The Vintage Pink Basket Quilt, Part 2

Tackling the vintage pink basket quilt, Post #2. Never one to give up easily, I continue my my mission to give this quilt (now a quilt top) a new chance to shine.

Right away I noticed that this basket block was machine pieced while most of the others were done by hand. This is a good example where the quilter, without regard to individual block size or shape “made it work”. Note all the different sizes of triangles. And I am also going to assume she ran out of all light colored thread as most if not all the basket handles were machine stitched with red thread. I also found many areas where the blocks were machine stitched to sashings with white, ivory, purple and/or red thread and…in most instances the needle and bobbin threads do not match.

Wow did this thread thing bring back memories! I learned garment construction as a child and I was not the most patient seamstress. One of the things I HATED was when I ran out of bobbin thread (and did not have an appropriate backup bobbin ready to go) was having to stop, unthread the machine, wind a bobbin, re-thread, insert the newly wound bobbin, pull up the bobbin thread, find where I left off stitching…you get the picture… What I’m saying is I can totally relate if this quilt top was the creation of an impatient child.

The back of the quilt benefitted greatly from a second time in the soaking tub. Because I work with vintage quilts so often I save every bit of vintage fabric I can. Because they often blend in well, these old fabrics find their way into many of my vintage quilt projects that need a repair/fix.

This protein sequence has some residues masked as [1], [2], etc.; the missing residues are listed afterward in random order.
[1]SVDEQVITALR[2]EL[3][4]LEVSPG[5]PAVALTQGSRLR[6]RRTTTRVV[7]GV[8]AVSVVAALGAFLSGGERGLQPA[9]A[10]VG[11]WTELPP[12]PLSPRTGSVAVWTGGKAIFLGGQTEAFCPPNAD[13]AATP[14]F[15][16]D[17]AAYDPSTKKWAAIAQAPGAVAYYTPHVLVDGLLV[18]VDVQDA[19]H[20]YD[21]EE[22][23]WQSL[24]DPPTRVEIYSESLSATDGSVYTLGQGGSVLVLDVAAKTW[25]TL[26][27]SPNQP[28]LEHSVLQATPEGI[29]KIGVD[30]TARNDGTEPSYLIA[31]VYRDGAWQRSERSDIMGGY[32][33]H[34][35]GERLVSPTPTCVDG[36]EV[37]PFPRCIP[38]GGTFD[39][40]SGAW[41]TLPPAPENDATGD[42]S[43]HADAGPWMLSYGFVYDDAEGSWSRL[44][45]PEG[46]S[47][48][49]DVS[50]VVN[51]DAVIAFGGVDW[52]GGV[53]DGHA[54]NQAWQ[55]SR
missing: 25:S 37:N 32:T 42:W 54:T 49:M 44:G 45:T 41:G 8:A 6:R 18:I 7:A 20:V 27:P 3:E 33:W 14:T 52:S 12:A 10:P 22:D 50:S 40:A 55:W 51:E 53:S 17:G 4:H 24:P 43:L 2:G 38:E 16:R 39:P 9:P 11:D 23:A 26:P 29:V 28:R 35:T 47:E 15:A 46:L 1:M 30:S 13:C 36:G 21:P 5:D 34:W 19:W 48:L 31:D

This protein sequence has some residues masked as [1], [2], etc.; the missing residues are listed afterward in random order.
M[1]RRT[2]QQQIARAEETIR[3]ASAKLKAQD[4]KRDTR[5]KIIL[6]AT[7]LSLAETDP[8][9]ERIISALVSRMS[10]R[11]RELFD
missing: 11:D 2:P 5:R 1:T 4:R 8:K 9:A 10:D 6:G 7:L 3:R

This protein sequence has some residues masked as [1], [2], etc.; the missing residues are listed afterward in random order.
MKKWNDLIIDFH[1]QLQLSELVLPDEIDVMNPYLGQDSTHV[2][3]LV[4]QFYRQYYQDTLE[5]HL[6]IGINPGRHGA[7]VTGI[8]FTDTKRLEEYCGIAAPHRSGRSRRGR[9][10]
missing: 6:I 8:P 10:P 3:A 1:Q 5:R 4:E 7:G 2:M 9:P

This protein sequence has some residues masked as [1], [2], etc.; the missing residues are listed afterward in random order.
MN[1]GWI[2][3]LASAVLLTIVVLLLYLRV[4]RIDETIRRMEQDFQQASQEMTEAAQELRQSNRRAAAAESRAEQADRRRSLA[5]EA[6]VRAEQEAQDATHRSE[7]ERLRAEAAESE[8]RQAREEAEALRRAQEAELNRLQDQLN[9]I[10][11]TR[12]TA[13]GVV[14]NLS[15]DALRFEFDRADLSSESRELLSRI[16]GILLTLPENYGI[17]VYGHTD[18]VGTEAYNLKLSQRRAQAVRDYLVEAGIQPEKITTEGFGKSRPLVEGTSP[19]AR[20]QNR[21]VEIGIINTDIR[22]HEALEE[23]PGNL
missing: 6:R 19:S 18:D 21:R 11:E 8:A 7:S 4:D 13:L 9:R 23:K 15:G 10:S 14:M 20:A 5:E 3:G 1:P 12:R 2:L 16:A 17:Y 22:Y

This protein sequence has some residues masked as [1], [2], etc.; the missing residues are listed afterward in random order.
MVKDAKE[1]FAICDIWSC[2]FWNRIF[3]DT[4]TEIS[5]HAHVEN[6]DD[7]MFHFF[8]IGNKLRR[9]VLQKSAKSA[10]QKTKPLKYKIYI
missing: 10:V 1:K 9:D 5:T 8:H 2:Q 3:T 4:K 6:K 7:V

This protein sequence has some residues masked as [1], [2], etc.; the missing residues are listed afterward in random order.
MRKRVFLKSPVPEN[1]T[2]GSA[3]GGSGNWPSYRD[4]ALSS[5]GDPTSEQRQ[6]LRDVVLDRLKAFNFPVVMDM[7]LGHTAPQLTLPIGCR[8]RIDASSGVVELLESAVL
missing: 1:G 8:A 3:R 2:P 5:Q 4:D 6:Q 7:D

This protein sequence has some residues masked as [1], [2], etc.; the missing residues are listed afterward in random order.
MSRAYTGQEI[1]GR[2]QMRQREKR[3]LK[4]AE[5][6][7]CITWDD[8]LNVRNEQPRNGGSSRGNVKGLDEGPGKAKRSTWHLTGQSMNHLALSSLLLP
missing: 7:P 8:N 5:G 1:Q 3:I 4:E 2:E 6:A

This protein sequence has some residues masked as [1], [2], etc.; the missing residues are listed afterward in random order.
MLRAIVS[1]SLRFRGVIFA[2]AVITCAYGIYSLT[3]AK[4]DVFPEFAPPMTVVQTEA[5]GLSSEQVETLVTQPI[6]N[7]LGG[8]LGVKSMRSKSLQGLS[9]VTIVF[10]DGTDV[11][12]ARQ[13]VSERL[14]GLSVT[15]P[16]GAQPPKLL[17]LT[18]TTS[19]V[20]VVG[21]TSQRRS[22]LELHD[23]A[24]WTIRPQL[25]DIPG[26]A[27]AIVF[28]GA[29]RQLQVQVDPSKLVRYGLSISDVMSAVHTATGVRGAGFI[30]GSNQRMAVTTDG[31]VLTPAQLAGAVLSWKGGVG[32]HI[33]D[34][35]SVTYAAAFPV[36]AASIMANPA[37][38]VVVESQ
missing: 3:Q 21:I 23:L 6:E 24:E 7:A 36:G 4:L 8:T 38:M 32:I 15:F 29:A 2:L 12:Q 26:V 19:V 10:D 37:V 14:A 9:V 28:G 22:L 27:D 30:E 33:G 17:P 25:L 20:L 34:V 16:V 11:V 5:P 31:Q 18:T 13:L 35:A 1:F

This is the quilt top hanging on a design wall at a fabulous retreat venue (the 1914 Boehm House in Moulton, TX 🙂) where my intentions were to remove the basket handle red threads and re-stitch by machine using a pale ivory. I know there were fellow Retreaters who thought I had lost my mind…

After I had “fixed” a handle or two reality hit hard when I realized that to be successful, this quilt top needed a lot more than just ivory handle stitching.

Do you see what is nestled in the quilt top at this point?

Hello Mr. Rippit! Can you also see the seams just to the right of the ripper? Just about nothing in the quilt top lined up correctly. Nothing.

Time to dismantle. But are you seeing this…do you recognize what this is? Broiderie Perse! What? Want to learn more about Broderie Perse?

Here’s the bottom half of the block. Oh dear. See the triangles that have been trimmed? There’s no way to fix them unless I take apart the basket and replace these with a similar fabric and at this point I realized I would just work with what I had and be as creative as possible.

So, the deconstruction continues. The stripe fabric is light weight/thin, the stripe colors are pink and an interesting yellow/green.

And nothings pleases me more than when I see a “make-do” block pieced from fabric scraps. What’s up with that Serged edge? After I took the quilt apart I serged the four outside edges of both the quilt top and the backing before I soaked. I purposely set the serger to stitch very loose/loopy in the event I needed to remove these stitches.

More to come soon! Happy quilting and blessings, Rhonda

6 thoughts on “The Vintage Pink Basket Quilt, Part 2

  1. I wish I had this info at the beginning of the week. I found an old tied patchwork quilt of my husband’s family last weekend. I tore apart and threw away the batting and backing. The quilt was well used and the red backing was very faded and thin. Oops. Should have saved it. The top is coming out of the soak this a.m. your soak recipe is awesome. Thank you.

    Liked by 1 person

  2. Good grief what a challenge I can’t Wait to see your creative genius turn this into a masterpiece! By the way, what do you do with these restored quilts once you’re done?


  3. Wow, quite a job you have ahead of you. I have some pieces of 40’s polished cotton that are perfect for broderie perse, I really need to learn to do this, thanks.

    Liked by 1 person

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